How they fared in 2017: 9-3 (7-1 DuPage Valley Conference). Naperville Central made the 8A state playoff field and defeated West Aurora and Homewood-Flossmoor. In the quarterfinal round, they lost to Maine South. 

2018 Regular Season Schedule:

Aug. 24 vs Hinsdale Central

Aug. 31 @ Lincoln-Way East

Sept. 7 vs Naperville North

Sept. 14 @ St. Matthews (Trinity) Kentucky

Sept. 21 @ Metea Valley

Sept. 28 vs Naperville North at NCC

Oct. 5 vs Neuqua Valley

Oct. 12 vs Waubonsie Valley

Oct. 19 @ Cary-Grove

[MORE: 12 Days to Kickoff - Hinsdale Central]

Biggest storyline: The schedule. Can the Redhawks survive a grueling regular season slate and go deep in the Class 8A playoffs?

Names to watch this season: QB Payton Thorne (Western Michigan) and OG Luke Hallstrom (Air Force)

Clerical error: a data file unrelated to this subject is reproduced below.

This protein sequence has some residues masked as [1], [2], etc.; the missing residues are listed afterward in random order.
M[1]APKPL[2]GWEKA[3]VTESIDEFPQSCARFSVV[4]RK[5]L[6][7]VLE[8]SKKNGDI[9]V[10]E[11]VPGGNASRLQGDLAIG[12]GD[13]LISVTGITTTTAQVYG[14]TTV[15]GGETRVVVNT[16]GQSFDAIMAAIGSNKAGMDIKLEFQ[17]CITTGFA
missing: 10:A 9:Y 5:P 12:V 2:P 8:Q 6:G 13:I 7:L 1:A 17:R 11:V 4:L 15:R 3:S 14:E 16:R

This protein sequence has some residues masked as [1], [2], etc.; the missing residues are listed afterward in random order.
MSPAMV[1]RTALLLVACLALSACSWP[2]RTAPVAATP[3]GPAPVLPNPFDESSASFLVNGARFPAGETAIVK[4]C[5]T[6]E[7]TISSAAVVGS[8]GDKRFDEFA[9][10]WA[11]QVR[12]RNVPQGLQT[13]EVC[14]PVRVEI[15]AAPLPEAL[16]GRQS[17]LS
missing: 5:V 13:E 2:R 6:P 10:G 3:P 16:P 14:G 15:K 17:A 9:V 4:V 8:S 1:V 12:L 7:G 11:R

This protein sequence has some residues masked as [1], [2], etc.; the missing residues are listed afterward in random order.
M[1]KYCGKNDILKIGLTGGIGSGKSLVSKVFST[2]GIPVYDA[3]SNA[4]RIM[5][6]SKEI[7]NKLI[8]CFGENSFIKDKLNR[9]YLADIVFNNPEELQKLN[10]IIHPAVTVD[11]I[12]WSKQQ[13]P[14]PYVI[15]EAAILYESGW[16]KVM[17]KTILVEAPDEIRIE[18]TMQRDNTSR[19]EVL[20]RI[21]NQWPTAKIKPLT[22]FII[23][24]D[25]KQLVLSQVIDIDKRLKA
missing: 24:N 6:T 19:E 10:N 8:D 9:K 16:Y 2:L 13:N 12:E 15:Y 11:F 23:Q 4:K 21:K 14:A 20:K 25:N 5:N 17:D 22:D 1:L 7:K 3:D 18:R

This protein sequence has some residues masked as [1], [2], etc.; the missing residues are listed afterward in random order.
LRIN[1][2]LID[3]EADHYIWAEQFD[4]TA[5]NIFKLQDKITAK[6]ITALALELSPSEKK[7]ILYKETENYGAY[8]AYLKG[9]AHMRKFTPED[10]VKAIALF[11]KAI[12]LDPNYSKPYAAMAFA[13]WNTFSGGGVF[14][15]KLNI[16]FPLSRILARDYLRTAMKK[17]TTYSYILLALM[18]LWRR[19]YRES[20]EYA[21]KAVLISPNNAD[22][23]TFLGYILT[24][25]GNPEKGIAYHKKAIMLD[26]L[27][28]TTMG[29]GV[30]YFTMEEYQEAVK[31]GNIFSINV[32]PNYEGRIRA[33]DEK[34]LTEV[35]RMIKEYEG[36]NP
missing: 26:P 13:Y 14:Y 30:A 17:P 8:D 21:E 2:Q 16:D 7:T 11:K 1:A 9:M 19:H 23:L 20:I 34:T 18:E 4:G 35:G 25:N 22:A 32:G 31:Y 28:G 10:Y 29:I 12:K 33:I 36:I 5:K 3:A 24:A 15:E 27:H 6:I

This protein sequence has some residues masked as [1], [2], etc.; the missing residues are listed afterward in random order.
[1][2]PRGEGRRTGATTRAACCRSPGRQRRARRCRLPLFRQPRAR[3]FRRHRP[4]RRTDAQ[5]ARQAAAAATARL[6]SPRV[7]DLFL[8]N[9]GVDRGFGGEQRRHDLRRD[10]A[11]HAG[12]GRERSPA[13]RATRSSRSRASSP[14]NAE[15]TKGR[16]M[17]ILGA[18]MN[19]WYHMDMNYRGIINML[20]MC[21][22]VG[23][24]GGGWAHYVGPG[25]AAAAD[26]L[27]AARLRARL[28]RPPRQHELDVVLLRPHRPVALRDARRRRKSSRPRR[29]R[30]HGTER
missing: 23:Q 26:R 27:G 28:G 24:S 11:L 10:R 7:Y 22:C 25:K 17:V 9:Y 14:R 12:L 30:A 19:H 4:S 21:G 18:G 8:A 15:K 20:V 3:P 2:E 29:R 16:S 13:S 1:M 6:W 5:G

Biggest holes to fill: The Redhawks will need to reload upfront on both the offensive and defensive line this fall. 

EDGY's Early Take: Welcome to the new-look DuPage Valley, Naperville Central fans. The Redhawks will face a stiff test for all nine weeks of the regular season. It includes back-to-back games against fellow Class 8A state title contenders right out of the gate: Hinsdale Central and Lincoln-Way East. But Naperville Central features one of the state's top quarterbacks in senior Payton Thorne. He has capable targets in senior WR Cade McDonald and senior TE Jared Suchevits. As for the defense, they'll feature senior DB Jack Jopes along with senior LB Matt Oliver. A major plus to help Central's cause: they always have a deep roster and strong overall program numbers year in and year out. 

Start of the Blackhawks Dynasty, Part 4: Roster overview